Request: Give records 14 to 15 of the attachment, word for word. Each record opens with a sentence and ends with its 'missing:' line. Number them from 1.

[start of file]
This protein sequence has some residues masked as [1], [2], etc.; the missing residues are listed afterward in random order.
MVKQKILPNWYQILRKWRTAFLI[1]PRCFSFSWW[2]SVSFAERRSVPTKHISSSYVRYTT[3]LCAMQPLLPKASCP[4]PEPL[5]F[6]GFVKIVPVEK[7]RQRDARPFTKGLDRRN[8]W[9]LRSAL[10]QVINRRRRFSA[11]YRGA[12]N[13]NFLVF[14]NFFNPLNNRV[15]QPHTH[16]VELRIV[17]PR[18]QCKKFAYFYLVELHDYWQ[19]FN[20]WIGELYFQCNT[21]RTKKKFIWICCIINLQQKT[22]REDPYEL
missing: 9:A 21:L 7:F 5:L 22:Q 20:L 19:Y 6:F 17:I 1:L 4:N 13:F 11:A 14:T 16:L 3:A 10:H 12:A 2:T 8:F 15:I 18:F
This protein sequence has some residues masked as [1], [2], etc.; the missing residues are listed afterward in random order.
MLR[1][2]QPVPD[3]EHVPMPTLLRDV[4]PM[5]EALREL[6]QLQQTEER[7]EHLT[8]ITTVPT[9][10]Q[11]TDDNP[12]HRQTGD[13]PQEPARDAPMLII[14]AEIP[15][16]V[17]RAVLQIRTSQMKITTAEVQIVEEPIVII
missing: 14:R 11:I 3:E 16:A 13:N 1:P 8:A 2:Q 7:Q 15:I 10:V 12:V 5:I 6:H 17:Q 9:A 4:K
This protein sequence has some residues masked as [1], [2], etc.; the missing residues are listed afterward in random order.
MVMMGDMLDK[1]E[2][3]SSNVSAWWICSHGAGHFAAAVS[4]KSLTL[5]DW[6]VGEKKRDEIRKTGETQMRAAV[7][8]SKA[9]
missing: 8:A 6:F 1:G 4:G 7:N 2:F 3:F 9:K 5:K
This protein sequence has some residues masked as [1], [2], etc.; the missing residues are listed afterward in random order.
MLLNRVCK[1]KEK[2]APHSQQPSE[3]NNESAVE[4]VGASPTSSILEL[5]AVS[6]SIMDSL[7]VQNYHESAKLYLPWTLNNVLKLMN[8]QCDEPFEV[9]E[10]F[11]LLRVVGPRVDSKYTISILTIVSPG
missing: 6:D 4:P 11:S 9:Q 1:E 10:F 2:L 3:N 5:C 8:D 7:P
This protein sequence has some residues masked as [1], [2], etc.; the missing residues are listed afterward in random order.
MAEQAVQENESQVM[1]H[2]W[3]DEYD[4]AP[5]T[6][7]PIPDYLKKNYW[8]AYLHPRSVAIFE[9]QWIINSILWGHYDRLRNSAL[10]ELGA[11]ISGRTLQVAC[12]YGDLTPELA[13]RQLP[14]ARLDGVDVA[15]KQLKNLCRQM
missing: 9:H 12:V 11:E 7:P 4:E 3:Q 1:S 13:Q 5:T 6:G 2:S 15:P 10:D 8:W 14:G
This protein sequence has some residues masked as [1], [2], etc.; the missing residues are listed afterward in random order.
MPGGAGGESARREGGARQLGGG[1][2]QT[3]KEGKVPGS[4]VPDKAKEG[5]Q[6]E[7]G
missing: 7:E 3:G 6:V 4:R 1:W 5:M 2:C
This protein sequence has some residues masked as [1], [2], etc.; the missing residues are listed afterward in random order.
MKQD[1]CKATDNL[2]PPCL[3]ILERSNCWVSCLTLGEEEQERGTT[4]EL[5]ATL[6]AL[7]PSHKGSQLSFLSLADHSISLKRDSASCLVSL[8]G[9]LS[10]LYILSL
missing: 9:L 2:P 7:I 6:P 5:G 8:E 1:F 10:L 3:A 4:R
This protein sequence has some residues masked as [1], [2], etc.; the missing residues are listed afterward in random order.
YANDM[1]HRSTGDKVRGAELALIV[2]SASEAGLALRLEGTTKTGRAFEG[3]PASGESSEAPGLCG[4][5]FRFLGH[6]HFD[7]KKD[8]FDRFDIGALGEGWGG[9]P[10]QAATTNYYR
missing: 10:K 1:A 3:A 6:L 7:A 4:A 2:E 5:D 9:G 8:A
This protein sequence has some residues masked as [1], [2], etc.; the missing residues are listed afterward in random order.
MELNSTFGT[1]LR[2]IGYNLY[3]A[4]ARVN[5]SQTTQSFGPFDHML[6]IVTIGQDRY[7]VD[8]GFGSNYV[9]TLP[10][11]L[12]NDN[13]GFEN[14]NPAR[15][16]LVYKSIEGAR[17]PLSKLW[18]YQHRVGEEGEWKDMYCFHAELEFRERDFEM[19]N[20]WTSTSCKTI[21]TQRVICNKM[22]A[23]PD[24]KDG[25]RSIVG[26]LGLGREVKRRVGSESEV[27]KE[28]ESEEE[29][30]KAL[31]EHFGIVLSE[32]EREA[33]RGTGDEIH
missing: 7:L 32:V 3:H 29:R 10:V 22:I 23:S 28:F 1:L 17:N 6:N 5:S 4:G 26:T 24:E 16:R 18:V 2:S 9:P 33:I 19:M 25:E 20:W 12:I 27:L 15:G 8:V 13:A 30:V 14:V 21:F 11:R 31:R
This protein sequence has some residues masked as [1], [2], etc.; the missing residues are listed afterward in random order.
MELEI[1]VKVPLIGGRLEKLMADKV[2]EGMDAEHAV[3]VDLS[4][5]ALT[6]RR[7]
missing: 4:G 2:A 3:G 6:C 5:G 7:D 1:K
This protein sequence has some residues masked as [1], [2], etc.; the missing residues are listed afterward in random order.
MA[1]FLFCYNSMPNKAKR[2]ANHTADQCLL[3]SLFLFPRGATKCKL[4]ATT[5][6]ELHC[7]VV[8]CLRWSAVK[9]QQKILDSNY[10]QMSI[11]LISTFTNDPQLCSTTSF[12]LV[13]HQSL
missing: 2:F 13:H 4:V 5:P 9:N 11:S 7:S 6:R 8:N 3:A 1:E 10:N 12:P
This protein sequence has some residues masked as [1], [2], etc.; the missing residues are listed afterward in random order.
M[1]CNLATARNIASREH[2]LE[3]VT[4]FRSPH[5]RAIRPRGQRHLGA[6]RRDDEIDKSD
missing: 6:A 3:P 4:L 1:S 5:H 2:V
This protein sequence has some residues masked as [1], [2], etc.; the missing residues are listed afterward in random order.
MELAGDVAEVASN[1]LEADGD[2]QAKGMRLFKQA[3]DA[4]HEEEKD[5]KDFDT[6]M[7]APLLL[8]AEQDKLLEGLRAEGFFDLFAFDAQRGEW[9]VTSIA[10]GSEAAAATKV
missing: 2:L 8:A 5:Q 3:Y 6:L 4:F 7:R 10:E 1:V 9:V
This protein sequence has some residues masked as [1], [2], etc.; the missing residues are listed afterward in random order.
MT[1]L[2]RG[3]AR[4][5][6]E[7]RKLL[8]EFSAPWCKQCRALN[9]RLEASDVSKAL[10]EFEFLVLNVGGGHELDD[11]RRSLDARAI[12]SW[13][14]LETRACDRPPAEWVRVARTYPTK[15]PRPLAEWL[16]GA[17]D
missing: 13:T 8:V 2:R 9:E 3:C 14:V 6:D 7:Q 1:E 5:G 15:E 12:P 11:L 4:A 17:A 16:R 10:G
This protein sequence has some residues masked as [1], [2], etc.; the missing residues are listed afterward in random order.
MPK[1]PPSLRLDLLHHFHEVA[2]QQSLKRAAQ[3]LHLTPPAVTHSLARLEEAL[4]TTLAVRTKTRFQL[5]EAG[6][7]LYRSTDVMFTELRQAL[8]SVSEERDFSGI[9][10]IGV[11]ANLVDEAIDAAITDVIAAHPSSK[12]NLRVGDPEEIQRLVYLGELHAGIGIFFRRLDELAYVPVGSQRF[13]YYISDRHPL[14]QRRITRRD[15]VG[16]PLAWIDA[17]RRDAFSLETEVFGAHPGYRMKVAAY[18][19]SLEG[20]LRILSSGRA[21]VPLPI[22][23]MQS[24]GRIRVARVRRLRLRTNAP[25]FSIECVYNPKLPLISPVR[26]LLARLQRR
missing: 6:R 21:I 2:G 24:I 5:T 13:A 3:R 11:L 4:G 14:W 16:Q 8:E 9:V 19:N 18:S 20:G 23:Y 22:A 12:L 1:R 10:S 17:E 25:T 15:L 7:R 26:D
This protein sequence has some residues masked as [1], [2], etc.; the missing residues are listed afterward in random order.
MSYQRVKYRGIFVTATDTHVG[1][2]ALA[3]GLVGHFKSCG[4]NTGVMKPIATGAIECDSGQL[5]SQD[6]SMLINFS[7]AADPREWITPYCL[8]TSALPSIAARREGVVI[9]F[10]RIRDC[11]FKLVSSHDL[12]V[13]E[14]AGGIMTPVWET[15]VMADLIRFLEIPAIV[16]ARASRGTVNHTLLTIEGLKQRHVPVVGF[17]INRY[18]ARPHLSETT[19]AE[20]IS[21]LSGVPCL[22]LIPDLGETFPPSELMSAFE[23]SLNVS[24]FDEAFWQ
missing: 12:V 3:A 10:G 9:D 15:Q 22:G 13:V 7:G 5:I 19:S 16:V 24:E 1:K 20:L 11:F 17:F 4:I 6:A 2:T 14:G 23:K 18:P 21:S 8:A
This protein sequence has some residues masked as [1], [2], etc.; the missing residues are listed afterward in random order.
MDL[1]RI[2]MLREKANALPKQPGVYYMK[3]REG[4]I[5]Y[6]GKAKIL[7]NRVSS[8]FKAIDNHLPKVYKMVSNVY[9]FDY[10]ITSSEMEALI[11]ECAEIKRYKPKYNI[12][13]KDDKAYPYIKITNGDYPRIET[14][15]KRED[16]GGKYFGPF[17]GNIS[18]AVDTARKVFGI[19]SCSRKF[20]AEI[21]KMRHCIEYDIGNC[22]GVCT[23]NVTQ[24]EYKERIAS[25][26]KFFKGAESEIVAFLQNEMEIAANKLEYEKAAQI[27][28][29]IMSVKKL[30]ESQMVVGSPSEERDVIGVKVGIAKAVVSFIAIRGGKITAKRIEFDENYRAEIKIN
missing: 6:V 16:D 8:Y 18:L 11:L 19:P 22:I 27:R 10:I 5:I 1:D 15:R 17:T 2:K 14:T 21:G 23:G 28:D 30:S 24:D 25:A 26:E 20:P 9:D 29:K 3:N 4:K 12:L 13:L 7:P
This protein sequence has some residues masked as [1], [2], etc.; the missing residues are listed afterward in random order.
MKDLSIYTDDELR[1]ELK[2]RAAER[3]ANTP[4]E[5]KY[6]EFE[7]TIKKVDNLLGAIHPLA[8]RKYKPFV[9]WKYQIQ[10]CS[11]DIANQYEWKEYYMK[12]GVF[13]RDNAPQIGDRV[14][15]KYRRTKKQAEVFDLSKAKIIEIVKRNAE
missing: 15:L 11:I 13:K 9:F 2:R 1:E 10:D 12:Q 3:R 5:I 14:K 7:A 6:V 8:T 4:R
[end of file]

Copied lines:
This protein sequence has some residues masked as [1], [2], etc.; the missing residues are listed afterward in random order.
MT[1]L[2]RG[3]AR[4][5][6]E[7]RKLL[8]EFSAPWCKQCRALN[9]RLEASDVSKAL[10]EFEFLVLNVGGGHELDD[11]RRSLDARAI[12]SW[13][14]LETRACDRPPAEWVRVARTYPTK[15]PRPLAEWL[16]GA[17]D
missing: 13:T 8:V 2:R 9:E 3:C 14:V 6:D 7:Q 1:E 5:G 15:E 12:P 11:L 4:A 17:A 16:R 10:G
This protein sequence has some residues masked as [1], [2], etc.; the missing residues are listed afterward in random order.
MPK[1]PPSLRLDLLHHFHEVA[2]QQSLKRAAQ[3]LHLTPPAVTHSLARLEEAL[4]TTLAVRTKTRFQL[5]EAG[6][7]LYRSTDVMFTELRQAL[8]SVSEERDFSGI[9][10]IGV[11]ANLVDEAIDAAITDVIAAHPSSK[12]NLRVGDPEEIQRLVYLGELHAGIGIFFRRLDELAYVPVGSQRF[13]YYISDRHPL[14]QRRITRRD[15]VG[16]PLAWIDA[17]RRDAFSLETEVFGAHPGYRMKVAAY[18][19]SLEG[20]LRILSSGRA[21]VPLPI[22][23]MQS[24]GRIRVARVRRLRLRTNAP[25]FSIECVYNPKLPLISPVR[26]LLARLQRR
missing: 6:R 21:I 2:G 24:I 5:T 13:A 3:R 11:L 4:G 14:W 16:Q 8:E 9:V 19:N 18:S 20:G 23:Y 22:A 12:L 1:R 10:S 17:E 25:T 15:L 7:R 26:D